Sig Sauer P250 Two-Tone 9mm


Big news at the Exeter, New Hampshire, plant not only includes a change of name from Sigarms to Sig Sauer, but also the release of a new pistol. The P250 featured a double-action system that raised the hammer smoothly in direct proportion to movement of the trigger. The stroke was long but the same length every time. Aside from the single-action 1911-style pistols, other Sig Sauer trigger systems are not as simple. Some models feature a double-action first stroke with the hammer remaining cocked thereafter and the trigger resetting rearward in the trigger guard. Until manually decocked, subsequent shots are fired single-action only. This system has also been offered with a shorter reset to the trigger labeled the SRT pattern. There is also a DAK trigger that works as a fulltime double-action mode with two separate reset points offering two different levels of resistance. But the P250 is different.

The amount of take-up or free play in the trigger is negligible. As soon as the trigger begins to move, the hammer starts to the rear. The point at which the hammer falls is quite far from its starting point, but if the operator decides not to shoot there is ample opportunity to release the trigger and safely lower the hammer. The trigger does not reclaim the ability to raise the hammer until it is completely forward to its rest position. The hammer cannot be thumbed back.

Whether the chamber was loaded or not or whether the slide has been racked, the hammer always appeared in the same downward position. This leads us to a problem that we have not had to deal with in a long time. In view of rule number one for handling a firearm, “Treat all handguns as if they are loaded,” perhaps it should not be referred to as a problem. The situation was that the loaded or unloaded condition of the P250 was never obvious. Most pistols either show a hammer back or there is a cutaway in the barrel hood. Many models offer an indicator to tell us when the chamber is loaded or action cocked. The extractor on the P250 carried a ridge on its outer edge similar to the one found on the Glock pistol. But the amount that the extractor bulged outward when the chamber was loaded was small, making indication too discreet, in our opinion, to be relied upon.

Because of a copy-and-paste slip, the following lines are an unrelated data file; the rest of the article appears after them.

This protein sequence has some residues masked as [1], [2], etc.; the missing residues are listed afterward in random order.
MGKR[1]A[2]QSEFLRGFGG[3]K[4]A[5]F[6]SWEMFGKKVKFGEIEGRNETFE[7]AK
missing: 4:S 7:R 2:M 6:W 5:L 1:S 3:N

Another major innovation in the design of the P250 was its modular construction. The P250 consists of a polymer grip module, the subassembly including trigger, hammer, locking block and frame rails, and the slide, which housed the barrel and recoil assembly. Changing grip modules required that the takedown lever be removed. Lifting forward and up, the subassembly can be removed from the grip module. The subassembly is actually the only part that is serialized and registered as a weapon. In this way the grip module can be changed to fit a variety of hands with no more penalty than replacing the panels on a 1911, for example. Even the top end can be swapped out, presumably to change caliber and perhaps even barrel length. The modular design might eventually permit receivers with different-length grips altering capacity. Capacity of our pistol was 15+1.

As of this report much of the versatility regarding grip size, caliber, barrel length, and so on is still in the future. Eventually, you will be able to put your hands on all three grip modules before purchase, but as of our writing only pistols with the medium-size grip module in place have been available. If we hadn’t shopped the well-stocked shelves of Fountain Firearms in Houston, Texas, ( or, 281-561-8447), we may not have found one at all.